It must have been a tough decision for the editors of the Washington Post last week whether to lead on page one with the return of baseball to the District of Columbia or the story about the demonstration in Annapolis to acknowledge white guilt for slavery.
As it turned out, the editors went with baseball, but the slavery guilt wallow was at least the lead of the Metro section. Nothing quite beats white guilt, I guess, unless it's baseball.
In fact, the Annapolis guilt wallow beat just about anything most white people could imagine. Calling itself "A Slavery Reconciliation Walk of Penitence and Forgiveness," the event attracted a whopping 24 participants, 11 of them children, according to the Washington Times account. Actually, all of them were children, but leave that aside. [Slavery roles reversed in walk aimed at healing spirits By Robert Redding Jr., Washington Times]
The wallowers, the white ones anyway, draped themselves in chains and placards acknowledging their guilt for slavery and wore T-shirts with the words "So Sorry" and armbands labeled "penitent." Black participants wore armbands with the word "forgiver."
This tells you what sort of "reconciliation" the wallowers had in mind.
If it doesn't, white wallower Carol Palmer, a 38-year old child in tears over her guilt, made it clear.
"I am a descendant of a slave owner," she blubbered, "and I thought this would be a way of acknowledging the injustice and for others to see that I am truly sorry for the actions of my forefathers."
Miss Palmer "was confined in a yoke with three other white persons," the Times reported.
The guiltfest was sponsored by an organization calling itself the "Kunta Kinte-Alex Haley Foundation" after the late black writer who cranked out the book Roots back in the 1970s, a work purporting to explore the author's racial heritage in Africa and early America but which was later shown to have been mostly fabrication, and by Lifeline Expedition, a London-based charity that has organized this commemoration internationally.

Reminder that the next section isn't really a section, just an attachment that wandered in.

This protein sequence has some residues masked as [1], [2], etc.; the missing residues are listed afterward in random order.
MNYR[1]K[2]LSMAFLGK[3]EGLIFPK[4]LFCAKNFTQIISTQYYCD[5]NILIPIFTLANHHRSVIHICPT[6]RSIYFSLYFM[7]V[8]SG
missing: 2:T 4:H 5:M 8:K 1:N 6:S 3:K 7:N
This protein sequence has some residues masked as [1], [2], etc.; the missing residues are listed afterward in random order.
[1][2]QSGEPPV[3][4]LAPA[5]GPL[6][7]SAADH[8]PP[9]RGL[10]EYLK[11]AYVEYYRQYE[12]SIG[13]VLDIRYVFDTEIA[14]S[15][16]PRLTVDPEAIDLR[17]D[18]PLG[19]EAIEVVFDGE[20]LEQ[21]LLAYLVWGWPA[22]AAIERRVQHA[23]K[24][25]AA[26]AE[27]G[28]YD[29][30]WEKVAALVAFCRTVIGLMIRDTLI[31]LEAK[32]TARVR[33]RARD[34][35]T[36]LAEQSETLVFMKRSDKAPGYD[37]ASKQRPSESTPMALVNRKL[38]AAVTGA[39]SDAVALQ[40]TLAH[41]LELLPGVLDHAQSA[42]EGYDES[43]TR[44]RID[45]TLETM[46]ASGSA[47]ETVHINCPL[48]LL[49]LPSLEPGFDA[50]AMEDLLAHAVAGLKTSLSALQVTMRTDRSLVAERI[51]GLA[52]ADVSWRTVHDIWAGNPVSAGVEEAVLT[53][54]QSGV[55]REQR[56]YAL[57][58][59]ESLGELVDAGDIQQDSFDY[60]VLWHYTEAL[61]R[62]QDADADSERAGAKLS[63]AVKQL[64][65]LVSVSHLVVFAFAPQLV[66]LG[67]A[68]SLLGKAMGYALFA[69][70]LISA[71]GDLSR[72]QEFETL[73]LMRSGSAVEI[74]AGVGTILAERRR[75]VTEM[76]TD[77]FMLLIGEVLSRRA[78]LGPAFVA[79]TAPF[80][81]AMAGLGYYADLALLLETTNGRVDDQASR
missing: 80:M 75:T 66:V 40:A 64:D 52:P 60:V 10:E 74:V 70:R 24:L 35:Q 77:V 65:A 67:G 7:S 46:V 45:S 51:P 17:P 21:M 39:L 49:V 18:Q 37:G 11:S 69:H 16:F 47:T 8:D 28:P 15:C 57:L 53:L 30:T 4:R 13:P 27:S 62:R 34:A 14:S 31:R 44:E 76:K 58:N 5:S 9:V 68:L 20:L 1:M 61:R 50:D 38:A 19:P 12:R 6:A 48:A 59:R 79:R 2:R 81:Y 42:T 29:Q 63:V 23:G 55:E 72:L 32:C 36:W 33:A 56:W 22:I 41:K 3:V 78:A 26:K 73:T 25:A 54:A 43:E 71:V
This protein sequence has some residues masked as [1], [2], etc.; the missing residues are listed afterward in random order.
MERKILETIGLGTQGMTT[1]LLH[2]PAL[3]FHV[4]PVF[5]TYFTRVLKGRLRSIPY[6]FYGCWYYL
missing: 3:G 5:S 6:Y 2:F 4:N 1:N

The "expedition" that showed up in Annapolis last week "has held similar events in several European cities," the Times says.
"Today we are here to show that we in Annapolis have the will to take persistent steps toward applying chemotherapy to that cancer, racism," proclaimed Leonard Blackshear, the group's president.
Apparently he has nothing better to do than traipse around the world flagellating himself and whoever else will submit to it, and from the sympathy the Post exuded, maybe it's worth it.
"The march comes during a troubled period for race relations in Anne Arundel County," the Post fretted. "A series of racially tinged incidents over the past few years has raised concerns among government officials and community leaders."
Those "concerns" range from white opposition to a new black college in the county to the distribution of alleged "neo-Nazi" flyers at a local high school. Nobody seems to worry about the possibility of "racially tinged" incidents involving black "racism" against whites.
That, you see, is not what "reconciliation" is about. [The Roots of Reconciliation
Washington Post, By Christian Davenport, Sep 29, 2004]
Such wallows have become a regular institution for whites these days, and they always reveal the same underlying pattern of assumptions.
You don't have to approve of slavery to see that they did so because they shared a deep and unshakeable faith in their own race and civilization, a faith that created and sustained their will to conquer the world.
The real reason we have to put up with the kind of guilt wallow that slopped around in Annapolis last week is that whites today have lost that faith in themselves.
Wallowing in guilt and phony "reconciliation" that barely masks an anti-white agenda is a good way to make sure they never recover it again.
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Sam Francis [email him] is a nationally syndicated columnist. A selection of his columns, America Extinguished: Mass Immigration And The Disintegration Of American Culture, is now available from Americans For Immigration Control. Click here for Sam Francis' website. Click here to order his monograph, Ethnopolitics: Immigration, Race, and the American Political Future.